BS 8560:2012 pdf download – Code of practice for the design of buildings incorporating safe work at height
3.4 Concept design
The design team should develop a concept design that meets the design brief (see 3.2.2). This should start with initial proposals for the overall shape of the building, structural form, cladding and building services. Based on these initial proposals the design team should identify construction, maintenance and access processes where work at height is required and manage these within the design process to avoid or minimize the risk. Where the design team does not have the competence to address these issues within the design process themselves, a specialist should be consulted. To allow work at height to be carried out safely measures to mitigate and manage risk should be taken, which might include changes to the shape, form and materials to be used for the building and the envisaged provision of access equipment. The design team should prepare sketches and images that include potential work at height solutions, for approval by the client. NOTE The following might have an impact on the way work at height is carried out and could lead to refinement of the basic shape and form:
a) the height and form of the building or structure, including elevations, atria, roofs, etc.;
b) the “footprint” and the shape(s) of the plan and surroundings of the building or structure;
c) the ratio of glazing to general cladding;
d) the largest area/size of glazing and therefore the weight of the glass and or cladding panel to be installed or replaced;
e) the topography/geographical area in which the building is to be situated might influence the frequency of cleaning and light duty maintenance that might be required;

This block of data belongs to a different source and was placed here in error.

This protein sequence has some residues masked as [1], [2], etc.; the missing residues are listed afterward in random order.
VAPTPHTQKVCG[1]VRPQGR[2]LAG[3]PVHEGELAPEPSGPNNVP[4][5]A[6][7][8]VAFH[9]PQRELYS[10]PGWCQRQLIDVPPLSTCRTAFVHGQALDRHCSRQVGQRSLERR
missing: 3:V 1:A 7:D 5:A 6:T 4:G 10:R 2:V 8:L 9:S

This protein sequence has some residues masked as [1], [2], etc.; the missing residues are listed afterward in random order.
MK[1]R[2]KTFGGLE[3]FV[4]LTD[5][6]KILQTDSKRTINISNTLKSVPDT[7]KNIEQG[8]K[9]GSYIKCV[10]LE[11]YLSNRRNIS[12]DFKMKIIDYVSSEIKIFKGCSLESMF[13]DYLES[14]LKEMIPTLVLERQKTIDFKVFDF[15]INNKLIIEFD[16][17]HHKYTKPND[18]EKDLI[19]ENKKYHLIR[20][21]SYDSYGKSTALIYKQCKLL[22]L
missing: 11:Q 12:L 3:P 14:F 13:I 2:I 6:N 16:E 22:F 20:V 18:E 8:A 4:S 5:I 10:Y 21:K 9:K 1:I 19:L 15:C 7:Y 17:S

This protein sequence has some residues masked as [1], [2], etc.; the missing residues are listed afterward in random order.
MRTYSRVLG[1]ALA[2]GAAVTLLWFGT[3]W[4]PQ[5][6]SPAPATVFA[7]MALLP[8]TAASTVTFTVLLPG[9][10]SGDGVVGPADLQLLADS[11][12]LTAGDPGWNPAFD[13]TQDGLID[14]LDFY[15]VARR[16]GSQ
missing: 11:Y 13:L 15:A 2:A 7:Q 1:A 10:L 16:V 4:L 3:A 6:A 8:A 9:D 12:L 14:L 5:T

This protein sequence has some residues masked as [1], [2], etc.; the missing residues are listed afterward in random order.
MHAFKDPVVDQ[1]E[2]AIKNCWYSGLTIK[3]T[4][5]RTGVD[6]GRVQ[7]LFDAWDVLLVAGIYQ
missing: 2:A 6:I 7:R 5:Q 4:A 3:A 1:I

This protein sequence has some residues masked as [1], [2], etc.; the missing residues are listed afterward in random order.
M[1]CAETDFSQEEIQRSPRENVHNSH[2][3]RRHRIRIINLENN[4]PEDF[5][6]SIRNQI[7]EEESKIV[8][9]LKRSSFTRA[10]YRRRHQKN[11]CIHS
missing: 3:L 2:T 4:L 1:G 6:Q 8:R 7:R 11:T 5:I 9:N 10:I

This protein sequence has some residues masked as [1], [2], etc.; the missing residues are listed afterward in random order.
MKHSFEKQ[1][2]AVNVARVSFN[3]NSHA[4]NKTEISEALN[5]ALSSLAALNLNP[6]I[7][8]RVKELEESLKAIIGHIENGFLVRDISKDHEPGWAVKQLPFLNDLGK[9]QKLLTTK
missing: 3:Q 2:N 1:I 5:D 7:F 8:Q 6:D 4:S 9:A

f) conditions and load-bearing characteristics of the ground during construction and lifetime of the building.
By this stage, and where appropriate earlier in the design process, designers should be identifying and evaluating work at height issues; a document, such as Table A.1, can be used to list project specific characteristics and record designers’ rationale for selecting particular equipment and techniques for work at height.
The information available to the design team at this stage should allow decisions to be made about the type of access systems that can be incorporated into the building and their basic requirements included into the design process.
The design team should also advise the client on the proposed cleaning and maintenance strategy that could be used throughout the working life of the building.
By the end of this stage the concept design should have been developed into strategic proposals for the overall shape, structural form, cladding and building services. These should include identification of any permanent access equipment necessary for the maintenance and cleaning of the building. Outline specifications and preliminary costs should also have been established. There should be formal agreement with the client of the concept design.
3.5 Design development
3.5.1 General During the design development stages given in 3.5.2 and 3.5.3 the concept design should be developed to produce more definitive information. During these design stages the design team should continue to identify and assess features that might influence work at height, recording significant issues. Table 1 and Table A.1 give examples of building and topographical design characteristics affecting the selection of access equipment for regular maintenance of external surfaces that the design team should take into account. NOTE 1 As the project develops Table A.1 can be used to record relevant decisions and information for designers, consultants or contractors. This can be supplemented by Table B.1, which gives examples of means of access for work at height.
NOTE 2 The information recorded in Table A.1 might be useful when compiling any information required for the operation, ongoing maintenance or future alteration of the building. Relevant information from Table A.1 can be included in the health and safety file, which can assist owners, tenants and contractors involved in the maintenance of the completed building, as well as future designers and contractors undertaking alterations or decommissioning.
NOTE 3 Attention is drawn to the Construction (Design and Management) Regulations 2007 [3], which sets out requirements for the health and safety file.